NEW ORLEANS — A man convicted in a 2014 gunfight that left one bystander dead and nine people wounded on tourist-filled Bourbon Street won a partial legal victory Wednesday when a state appeal court vacated his manslaughter verdict, in effect reducing it to negligent homicide and cutting his 60-year prison sentence to no more than 25.
Trung Le, 24, remains convicted of attempted manslaughter in the case and his maximum 20-year sentence for that crime stands. But the state 4th Circuit Court of Appeal said the manslaughter conviction and maximum 40-year sentence for the death of nursing student Brittany Thomas cannot stand because the bullet that killed Thomas was fired by another man — the one who exchanged gunfire with Le and has never been found or identified.
The appellate court sent the case back to state Judge Byron Williams for re-sentencing on the negligent homicide charge, which carries a maximum five-year sentence.
“Under Louisiana law and jurisprudence, the defendant’s manslaughter conviction for the death of Ms. Thomas cannot be upheld because he did not physically kill her and was not acting in concert with her actual killer, the unknown male,” Wednesday’s ruling said.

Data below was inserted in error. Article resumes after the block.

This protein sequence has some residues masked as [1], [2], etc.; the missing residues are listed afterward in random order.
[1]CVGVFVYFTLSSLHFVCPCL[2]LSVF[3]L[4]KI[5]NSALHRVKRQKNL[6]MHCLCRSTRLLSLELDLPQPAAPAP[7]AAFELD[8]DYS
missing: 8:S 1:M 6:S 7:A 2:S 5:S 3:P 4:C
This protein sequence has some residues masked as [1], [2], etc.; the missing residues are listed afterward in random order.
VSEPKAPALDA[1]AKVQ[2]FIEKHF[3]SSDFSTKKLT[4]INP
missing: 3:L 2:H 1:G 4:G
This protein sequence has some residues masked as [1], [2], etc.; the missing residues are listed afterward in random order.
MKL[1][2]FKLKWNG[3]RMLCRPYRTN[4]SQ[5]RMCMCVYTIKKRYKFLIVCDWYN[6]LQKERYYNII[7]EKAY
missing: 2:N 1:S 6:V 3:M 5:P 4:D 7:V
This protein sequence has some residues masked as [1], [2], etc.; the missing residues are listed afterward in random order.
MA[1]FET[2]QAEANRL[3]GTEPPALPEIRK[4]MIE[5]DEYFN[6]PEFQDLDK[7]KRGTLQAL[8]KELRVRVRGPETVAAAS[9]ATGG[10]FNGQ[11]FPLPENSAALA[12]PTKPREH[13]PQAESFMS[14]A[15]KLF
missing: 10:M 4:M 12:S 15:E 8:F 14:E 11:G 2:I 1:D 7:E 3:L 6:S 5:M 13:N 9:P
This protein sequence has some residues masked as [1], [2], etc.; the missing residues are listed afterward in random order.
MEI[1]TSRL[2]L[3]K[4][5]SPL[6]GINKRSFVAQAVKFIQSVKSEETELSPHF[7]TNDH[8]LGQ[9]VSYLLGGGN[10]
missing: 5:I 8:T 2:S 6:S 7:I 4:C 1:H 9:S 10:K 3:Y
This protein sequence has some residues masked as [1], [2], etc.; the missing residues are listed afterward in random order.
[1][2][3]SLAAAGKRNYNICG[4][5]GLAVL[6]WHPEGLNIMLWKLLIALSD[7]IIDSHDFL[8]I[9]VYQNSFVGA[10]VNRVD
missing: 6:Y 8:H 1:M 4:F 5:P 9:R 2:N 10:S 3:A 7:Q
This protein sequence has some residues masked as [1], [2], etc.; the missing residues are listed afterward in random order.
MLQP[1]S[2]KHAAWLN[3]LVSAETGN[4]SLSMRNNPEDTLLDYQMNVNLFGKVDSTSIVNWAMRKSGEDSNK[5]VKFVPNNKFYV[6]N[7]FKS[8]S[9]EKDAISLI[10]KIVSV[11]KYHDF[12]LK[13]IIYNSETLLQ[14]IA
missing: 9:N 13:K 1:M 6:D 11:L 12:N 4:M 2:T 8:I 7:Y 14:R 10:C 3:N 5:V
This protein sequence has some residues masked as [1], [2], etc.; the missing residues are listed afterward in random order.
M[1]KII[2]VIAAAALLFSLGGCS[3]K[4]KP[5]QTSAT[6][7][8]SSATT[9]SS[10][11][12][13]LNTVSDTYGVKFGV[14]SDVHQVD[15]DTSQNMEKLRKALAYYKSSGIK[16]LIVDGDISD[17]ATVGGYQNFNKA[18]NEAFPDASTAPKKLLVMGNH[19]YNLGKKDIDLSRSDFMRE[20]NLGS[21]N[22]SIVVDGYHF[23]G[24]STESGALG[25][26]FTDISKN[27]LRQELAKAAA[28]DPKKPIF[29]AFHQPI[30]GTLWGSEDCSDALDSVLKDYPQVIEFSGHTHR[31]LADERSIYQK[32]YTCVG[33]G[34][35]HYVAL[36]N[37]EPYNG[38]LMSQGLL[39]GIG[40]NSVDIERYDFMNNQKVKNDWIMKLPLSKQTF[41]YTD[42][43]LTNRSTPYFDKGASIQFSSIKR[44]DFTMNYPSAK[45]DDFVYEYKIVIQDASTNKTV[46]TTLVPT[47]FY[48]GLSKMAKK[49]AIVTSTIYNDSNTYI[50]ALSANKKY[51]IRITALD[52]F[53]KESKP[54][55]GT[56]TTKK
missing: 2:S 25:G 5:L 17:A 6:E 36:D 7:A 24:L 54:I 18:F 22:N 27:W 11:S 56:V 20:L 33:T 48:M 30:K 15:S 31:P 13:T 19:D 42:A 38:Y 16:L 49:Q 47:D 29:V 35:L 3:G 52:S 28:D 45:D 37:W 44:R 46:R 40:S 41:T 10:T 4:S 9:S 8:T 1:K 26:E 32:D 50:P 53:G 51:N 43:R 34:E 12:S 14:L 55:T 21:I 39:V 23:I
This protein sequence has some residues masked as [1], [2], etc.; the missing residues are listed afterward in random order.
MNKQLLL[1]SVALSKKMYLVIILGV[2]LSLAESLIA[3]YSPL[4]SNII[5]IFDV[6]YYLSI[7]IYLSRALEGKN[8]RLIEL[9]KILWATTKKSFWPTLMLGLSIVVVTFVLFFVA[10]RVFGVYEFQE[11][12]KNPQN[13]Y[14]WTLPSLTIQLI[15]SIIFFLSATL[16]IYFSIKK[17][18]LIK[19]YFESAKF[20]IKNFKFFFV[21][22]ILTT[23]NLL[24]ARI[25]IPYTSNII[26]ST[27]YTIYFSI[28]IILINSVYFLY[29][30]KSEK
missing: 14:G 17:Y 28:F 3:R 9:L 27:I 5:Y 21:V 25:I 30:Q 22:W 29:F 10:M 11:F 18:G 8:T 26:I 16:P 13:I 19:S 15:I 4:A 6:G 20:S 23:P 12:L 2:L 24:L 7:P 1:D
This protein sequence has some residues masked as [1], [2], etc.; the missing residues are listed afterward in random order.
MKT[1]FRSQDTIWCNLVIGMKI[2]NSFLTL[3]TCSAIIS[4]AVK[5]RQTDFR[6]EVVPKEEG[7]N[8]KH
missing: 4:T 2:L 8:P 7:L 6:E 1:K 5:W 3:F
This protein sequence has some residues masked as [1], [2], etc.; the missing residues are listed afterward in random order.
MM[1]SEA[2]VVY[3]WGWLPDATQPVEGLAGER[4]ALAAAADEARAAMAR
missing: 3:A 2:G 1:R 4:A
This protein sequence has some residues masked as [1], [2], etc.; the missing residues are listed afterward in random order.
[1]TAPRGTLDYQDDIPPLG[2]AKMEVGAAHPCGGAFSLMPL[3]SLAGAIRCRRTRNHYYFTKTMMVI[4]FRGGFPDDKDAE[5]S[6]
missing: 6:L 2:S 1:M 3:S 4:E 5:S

The three-judge panel rejected Le’s lawyers’ contention that the attempted manslaughter charge also was incorrect. Le’s defense had been largely based on the claim that he was trying to protect himself and others when he opened fire on the unknown second gunman, who returned fire according to prosecutors. Evidence in the case was sufficient to find that Le’s use of force had not been necessary, the ruling said.
District Attorney Leon Cannizzaro said he disagrees with the reduction of the manslaughter conviction and will appeal to Louisiana’s Supreme Court.
The shooting that killed Thomas, a nursing student from Hammond, Louisiana, happened early on the morning of June 29, 2014, on the famous street of tourist-friendly nightspots in the heart of New Orleans’ historic French Quarter. Others hit by the gunfire included visitors from Australia, Mississippi, Alabama, Arkansas and Florida, some of whom testified about the lingering effects of their injuries at Le’s trial.
“I wish that I could sentence you to more,” Williams told Le as he ordered him to serve 40 years on the manslaughter charge, followed by 20 more years for the attempted manslaughter conviction. Williams said Le had “dodged the proverbial bullet” when a jury found him guilty of manslaughter. He had been charged with second-degree murder, which carries a mandatory life sentence.